Several years ago, I read about a New York City executive who was moving from appointment to appointment all day. He didn't have time to stop for lunch, so he purchased a sandwich from one of the coin operated vending machines. He put his sandwich on a table and went to purchase a soda from another machine.

When he came back to his seat there was a bag lady - one of those people who carry all their earthly possessions in a big bag - sitting there eating his sandwich. He was incensed - furious. He decided to sit down opposite her and glare. Evidently the woman felt uneasy because she handed him half of the sandwich. This made him even angrier.

The woman finished her part of the sandwich, picked up her bag and left. As she walked away he saw his sandwich sitting on a table untouched.

Sometimes things are not what they appear to be. That's one of the reasons we need to be kinder, gentler, and more merciful.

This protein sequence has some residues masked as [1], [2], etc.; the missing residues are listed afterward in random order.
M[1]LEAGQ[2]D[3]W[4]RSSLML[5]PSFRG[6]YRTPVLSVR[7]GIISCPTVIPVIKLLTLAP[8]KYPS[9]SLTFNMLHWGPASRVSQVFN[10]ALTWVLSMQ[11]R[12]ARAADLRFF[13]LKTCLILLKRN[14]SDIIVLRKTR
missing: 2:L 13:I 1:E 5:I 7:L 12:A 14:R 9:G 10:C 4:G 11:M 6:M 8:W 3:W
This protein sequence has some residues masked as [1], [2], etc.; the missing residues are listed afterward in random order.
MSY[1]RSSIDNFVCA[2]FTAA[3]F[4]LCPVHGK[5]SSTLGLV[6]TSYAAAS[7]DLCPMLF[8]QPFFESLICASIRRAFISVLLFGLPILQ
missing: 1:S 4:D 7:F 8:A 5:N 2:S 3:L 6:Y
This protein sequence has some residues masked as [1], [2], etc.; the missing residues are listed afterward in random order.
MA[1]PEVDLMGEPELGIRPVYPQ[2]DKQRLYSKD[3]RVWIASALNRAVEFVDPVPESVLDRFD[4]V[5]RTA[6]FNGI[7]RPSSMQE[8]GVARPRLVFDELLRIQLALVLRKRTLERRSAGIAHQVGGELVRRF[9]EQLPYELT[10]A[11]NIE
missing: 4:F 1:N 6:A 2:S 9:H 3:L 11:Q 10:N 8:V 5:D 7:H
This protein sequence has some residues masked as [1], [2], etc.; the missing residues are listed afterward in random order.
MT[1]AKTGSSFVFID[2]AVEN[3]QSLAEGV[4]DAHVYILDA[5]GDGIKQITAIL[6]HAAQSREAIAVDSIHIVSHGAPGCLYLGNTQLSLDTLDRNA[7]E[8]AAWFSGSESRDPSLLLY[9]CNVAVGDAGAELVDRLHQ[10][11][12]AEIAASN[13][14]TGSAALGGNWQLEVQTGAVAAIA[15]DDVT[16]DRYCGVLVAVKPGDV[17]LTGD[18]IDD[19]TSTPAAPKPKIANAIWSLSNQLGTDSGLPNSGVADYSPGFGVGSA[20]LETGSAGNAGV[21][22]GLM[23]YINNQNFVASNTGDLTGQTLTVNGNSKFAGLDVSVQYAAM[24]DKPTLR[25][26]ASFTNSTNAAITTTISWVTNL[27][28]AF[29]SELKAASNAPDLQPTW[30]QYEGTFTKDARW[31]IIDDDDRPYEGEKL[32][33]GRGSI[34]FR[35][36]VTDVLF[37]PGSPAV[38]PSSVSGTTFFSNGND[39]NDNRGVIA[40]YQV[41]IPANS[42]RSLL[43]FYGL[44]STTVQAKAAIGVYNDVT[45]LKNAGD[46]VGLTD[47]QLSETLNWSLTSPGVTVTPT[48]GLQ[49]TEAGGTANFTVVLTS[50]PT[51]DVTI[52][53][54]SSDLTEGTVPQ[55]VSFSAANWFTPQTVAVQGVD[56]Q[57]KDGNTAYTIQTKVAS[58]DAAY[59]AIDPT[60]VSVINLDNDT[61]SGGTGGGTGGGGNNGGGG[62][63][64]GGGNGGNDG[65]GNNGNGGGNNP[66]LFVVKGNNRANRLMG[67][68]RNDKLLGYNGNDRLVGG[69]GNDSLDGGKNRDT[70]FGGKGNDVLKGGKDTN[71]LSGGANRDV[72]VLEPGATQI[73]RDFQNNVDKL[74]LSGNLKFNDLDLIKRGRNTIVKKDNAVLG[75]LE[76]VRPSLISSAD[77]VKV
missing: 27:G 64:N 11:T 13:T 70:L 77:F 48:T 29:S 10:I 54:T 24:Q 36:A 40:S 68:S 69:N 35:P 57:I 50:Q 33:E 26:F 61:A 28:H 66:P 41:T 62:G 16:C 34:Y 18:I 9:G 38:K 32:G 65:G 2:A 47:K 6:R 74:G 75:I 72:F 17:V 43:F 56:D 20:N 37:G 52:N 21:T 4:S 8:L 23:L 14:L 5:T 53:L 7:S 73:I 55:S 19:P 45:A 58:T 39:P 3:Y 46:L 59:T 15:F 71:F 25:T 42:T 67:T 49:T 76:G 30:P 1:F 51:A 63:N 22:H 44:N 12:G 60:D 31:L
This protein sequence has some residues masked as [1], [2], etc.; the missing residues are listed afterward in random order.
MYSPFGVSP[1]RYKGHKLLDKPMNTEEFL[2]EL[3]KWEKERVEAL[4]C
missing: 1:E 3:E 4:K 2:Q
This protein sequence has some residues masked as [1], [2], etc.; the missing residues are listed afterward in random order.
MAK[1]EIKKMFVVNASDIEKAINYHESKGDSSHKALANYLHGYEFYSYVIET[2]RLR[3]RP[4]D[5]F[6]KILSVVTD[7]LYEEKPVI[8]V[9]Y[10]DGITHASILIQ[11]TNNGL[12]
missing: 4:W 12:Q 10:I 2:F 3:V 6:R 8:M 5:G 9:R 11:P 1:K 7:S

Tuesday, November 22, 2011


In 1665, the Dutch inventor of the pendulum clock discovered an odd sympathy between the pendulums of two clocks hung together. He discovered that when clocks were hung in close proximity, their pendulums would swing in precisely opposite directions in perfect rhythm. He suggested possible explanations, but he was never able to prove them.

Recently, scientists at Georgia Tech proved that pendulums actually sense an imperceptible movement in the beam on which the clocks are hung, and that movement eventually causes the other clock to swing with opposite synchronicity.